Russia’s invasion of Ukraine could lead to bread shortages across parts of the Arab world, including war-torn Yemen, where millions are already on the brink of starvation.
According to a special briefing by the US-based Middle East Institute (MEI) earlier this week, “the Ukraine crisis could trigger renewed protests and instability in several MENA countries.”
The region is heavily reliant on wheat supplies from both countries in the conflict, with half of Ukraine’s wheat exports make their way to the Middle East North Africa region and Russia also providing a significant amount of wheat.
“If a war causes disruptions to these supplies, this could hit food import dependent countries like Egypt, Yemen, Libya, Lebanon, and others hard,” the report added.
“Between rising energy and food prices, the Ukraine crisis could trigger renewed protests and instability in several MENA countries.”
Last year, findings published by the US Department of Agriculture noted that the Middle East imported more than 36 million metric tons of wheat, most of which came from Russia and Ukraine. The region is also forecasted to increase its dependence on foreign grain, exacerbated by below-average rainfall and high temperatures, impacting wheat yields in Iran, Iraq and Syria.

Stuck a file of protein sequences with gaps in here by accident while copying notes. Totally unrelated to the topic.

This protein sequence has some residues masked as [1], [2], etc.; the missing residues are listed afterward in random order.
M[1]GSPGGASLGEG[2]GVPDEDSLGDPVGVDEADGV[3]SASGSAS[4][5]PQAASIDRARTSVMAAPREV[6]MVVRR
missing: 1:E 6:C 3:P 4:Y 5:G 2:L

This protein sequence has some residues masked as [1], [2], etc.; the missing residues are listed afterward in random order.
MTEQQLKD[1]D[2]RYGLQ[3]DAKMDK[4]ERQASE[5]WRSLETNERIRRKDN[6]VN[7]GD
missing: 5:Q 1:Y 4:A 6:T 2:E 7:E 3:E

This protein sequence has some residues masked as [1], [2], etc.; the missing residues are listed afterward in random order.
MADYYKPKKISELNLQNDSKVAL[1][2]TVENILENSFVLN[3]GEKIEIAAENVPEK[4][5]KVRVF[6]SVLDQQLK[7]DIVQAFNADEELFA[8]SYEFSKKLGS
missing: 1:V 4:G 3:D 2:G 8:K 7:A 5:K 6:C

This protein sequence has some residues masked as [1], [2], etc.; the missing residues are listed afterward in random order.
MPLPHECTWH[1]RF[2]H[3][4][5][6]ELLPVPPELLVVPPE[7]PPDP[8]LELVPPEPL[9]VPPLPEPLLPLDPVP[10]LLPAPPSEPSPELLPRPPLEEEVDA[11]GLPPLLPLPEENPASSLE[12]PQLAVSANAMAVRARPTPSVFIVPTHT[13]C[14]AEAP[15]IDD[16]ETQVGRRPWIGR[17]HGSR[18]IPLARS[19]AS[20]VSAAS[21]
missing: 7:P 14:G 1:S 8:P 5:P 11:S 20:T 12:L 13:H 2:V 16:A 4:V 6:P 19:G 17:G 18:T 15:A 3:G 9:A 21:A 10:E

In Yemen, bread is considered a luxury for millions, where the seven-year war has led to the world’s worst humanitarian crisis.
“Most people can barely afford the basic foods,” and the war in Ukraine will only “make things worse”, Walid Salah, 35, a civil servant in the capital Sanaa, told AFP.
Meanwhile, David Beasley, the World Food Programme’s (WFP) executive director, said the Ukraine-Russia area provides half the agency’s grains. The war, he said, “is going to have a dramatic impact”.
According to the WFP, 12.4 million people in Syria are also struggling with food insecurity, which prior to the 2011 uprising and ensuing civil war, was self-sufficient in meeting the needs of its population but now has to import food, last year importing 1.5 million tonnes of wheat mostly from Russia.
On Thursday, Syria’s Council of Ministers announced that the country will begin rationing its reserves of wheat and other essentials and basic goods, amid shortages caused by the conflict in Ukraine.